Treatment of homosexuals (1999-February 2000) [MEX33907.E]

According to a report published by the Citizen Commission against Homophobic Hate Crimes in July 1999, of the 495 homosexuals killed in Mexico since 1995, 164 were "clearly executions" (IPS 13 Aug. 1999). In a 13 August 1999 report, IPS stated that members of the Commission had met Mexico City police representatives in July to

demand more vigorous prosecution of the murders. They also plan to meet with other city and state police officials, and with parliamentarians to demand legislation against sexual and racial hate crimes (ibid.).

Country Reports 1999 indicates that Mexican police "at times abused homosexuals" (Sec. 1), and that the "consensus among gay rights groups" is that the police do not "seriously" investigate the killing of such individuals (ibid., Sec. 5).

In September 1999, Mexico City's Legislative Assembly introduced changes to the Penal Code to protect homosexuals from discrimination and hate crimes (Rex Wockner News Service 13 Sept. 1999). The changes entered into effect on 1 October 1999, with penalties for violation of the law being

one to three years in prison and/or a fine equal to 50 to 200 days' salary and/or 25 to 100 days of community service.
The law prohibits provocation or incitement of hate or violence, and bans bias in employment and public accommodations and services (ibid.).

In a 24 February 2000 interview, the editor of Boys & Toys, a magazine for gay men published in Mexico City, stated that the new provisions introduced by Mexico City's Legislative Assembly have resulted in a slight improvement in the human rights situation of homosexuals in the Federal District, since they are now able to take legal action against those who commit homophobic acts. However, the editor also stated that homophobia remains a serious problem among law enforcement personnel in Mexico City, and that the police are no more likely to investigate crimes against homosexuals than they were in the past. As well, the editor indicated that there has been no improvement in the treatment of homosexuals elsewhere in the country, particularly in light of the fact that these individuals do not have access to the legal recourses available to their counterparts in Mexico City.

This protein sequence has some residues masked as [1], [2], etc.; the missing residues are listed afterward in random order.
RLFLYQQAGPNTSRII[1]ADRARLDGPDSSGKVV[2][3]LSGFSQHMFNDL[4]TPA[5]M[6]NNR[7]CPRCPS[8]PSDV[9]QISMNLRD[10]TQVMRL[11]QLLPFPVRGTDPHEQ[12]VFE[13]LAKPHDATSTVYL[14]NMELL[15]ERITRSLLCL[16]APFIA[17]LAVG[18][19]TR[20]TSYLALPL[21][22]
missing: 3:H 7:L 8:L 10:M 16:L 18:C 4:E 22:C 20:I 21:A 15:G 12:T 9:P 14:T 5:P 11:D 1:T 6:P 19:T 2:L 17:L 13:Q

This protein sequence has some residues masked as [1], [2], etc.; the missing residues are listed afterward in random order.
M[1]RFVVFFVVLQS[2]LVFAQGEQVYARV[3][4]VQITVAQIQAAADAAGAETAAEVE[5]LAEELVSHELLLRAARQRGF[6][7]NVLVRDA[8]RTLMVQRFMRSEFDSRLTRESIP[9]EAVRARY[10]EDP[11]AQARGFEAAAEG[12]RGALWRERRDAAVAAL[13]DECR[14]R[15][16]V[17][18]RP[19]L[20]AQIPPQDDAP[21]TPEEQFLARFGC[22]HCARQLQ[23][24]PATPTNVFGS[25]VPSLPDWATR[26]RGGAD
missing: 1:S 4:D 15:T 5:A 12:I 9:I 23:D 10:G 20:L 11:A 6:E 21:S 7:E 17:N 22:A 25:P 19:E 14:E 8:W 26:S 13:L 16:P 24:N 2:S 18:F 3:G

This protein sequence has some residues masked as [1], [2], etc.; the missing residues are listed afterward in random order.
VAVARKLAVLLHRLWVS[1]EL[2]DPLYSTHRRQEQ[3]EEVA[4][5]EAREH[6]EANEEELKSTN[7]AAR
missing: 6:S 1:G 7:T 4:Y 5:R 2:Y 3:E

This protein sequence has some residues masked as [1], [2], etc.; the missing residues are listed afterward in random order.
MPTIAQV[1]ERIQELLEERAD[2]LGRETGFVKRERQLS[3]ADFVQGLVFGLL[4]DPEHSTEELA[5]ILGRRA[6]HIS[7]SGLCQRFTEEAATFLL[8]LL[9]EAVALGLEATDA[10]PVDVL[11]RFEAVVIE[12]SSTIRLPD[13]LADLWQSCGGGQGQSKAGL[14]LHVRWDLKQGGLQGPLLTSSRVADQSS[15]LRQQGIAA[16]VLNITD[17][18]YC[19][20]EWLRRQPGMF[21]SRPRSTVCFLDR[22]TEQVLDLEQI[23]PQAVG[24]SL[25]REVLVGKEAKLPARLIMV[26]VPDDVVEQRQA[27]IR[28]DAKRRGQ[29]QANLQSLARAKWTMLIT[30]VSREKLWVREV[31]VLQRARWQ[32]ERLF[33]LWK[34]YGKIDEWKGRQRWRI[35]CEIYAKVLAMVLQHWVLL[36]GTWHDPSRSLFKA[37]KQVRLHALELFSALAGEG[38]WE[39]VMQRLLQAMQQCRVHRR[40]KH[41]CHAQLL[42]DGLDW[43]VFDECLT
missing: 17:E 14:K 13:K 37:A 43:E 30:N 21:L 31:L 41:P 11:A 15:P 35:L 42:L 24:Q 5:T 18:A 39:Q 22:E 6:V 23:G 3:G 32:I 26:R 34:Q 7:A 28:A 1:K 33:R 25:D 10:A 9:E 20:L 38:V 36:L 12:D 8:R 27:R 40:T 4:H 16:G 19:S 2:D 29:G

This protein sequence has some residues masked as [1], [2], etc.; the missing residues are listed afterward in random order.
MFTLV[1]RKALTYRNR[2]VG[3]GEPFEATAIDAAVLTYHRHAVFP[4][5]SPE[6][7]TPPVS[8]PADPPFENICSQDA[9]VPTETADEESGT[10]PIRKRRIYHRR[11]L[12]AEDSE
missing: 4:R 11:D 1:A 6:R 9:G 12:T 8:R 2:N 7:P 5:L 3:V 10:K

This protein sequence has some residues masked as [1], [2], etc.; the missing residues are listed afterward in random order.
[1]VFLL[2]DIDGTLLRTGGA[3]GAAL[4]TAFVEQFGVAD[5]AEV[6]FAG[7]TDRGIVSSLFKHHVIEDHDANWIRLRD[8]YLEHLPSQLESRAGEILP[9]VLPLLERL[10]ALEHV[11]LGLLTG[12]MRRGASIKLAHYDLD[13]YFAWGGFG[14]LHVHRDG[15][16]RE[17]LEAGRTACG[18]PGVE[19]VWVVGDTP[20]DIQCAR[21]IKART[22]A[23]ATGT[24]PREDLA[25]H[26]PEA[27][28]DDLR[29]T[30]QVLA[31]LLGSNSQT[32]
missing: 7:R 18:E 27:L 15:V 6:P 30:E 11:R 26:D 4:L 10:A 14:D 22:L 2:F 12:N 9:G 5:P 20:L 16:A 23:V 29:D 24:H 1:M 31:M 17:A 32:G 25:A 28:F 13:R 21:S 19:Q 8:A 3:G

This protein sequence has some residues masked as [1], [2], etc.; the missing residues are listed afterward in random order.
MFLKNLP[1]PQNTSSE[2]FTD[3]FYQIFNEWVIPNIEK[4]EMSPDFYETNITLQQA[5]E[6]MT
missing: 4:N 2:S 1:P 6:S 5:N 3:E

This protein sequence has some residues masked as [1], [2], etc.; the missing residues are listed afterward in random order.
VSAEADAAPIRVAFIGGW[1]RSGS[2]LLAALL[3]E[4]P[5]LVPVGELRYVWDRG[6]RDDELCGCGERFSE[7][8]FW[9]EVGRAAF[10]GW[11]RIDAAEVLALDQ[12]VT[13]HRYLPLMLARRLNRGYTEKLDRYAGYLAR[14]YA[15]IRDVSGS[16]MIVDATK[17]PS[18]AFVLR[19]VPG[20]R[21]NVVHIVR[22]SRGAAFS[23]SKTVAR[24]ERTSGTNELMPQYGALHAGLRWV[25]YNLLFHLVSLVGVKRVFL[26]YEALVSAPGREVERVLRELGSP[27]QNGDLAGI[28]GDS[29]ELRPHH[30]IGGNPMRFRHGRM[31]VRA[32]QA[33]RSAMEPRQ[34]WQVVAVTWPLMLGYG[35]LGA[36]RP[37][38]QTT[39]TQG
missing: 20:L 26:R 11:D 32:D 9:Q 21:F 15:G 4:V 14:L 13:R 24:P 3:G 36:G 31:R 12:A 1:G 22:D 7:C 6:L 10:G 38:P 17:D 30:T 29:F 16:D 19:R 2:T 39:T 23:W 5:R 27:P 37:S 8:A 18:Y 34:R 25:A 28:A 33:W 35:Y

According to the Coordinator of the Círculo Cultural Gay, a Mexico City-based organization which has organized an annual gay and lesbian cultural week for the past 10 years, the changes to the Penal Code have had no effect upon the treatment of homosexuals by the authorities (24 Feb. 2000). In a 24 February 2000 interview, the Coordinator claimed not only that the police remain unwilling to pursue investigations of crimes committed against gays and lesbians, but that the major human rights organizations in Mexico have also shown a lack of commitment to investigate or follow up on alleged human rights violations involving homosexuals.

The President of the Monterrey-based Asociación Colectiva por los Derechos de los Minoridades Sexuales (Collective Association for the Rights of Sexual Minorities, ACODEMIS) also claimed that there has been no improvement in Mexican authorities' treatment of gays and lesbians in the past year, and that the human rights of homosexuals remain largely unrecognized (24 Feb. 2000). With reference to Nuevo León in particular, the President stated that law enforcement personnel continue to harass, threaten and extort money from homosexuals, while showing little interest in investigating homophobic hate crimes.

This Response was prepared after researching publicly accessible information currently available to the Research Directorate within time constraints. This Response is not, and does not purport to be, conclusive as to the merit of any particular claim to refugee status or asylum. Please find below the list of additional sources consulted in researching this Information Request.


Asociación Colectiva por los Derechos de los Minoridades Sexuales (ACODEMIS), Monterrey. 24 February 2000. Telephone interview with President.

Boys & Toys, Mexico City. 24 February 2000. Telephone interview with editor.

Círculo Cultural Gay, Mexico City. 24 February 2000. Telephone interview with Coordinator.

Country Reports on Human Rights Practices for 1999. 2000. Washington, DC: US Department of State. [Accessed 25 Feb. 2000]

Inter Press Service (IPS). 13 August 1999. "Rights-Mexico: 495 Murders of Gays go Unpunished." (NEXIS)

Rex Wockner News Service. 13 September 1999. "Mexico City Bans Discrimination." [Accessed 24 Feb. 2000]

Additional Sources Consulted

IRB databases.


Mexico NewsPak [Austin]. Jan. 1999-Nov. 1999.

World News Connection (WNC)

Unsuccessful attempts to contact four oral sources.

Internet sites including:


Gay Mexico Network.

La Jornada [Mexico City]. 1999.

Ser Gay [Mexico City].

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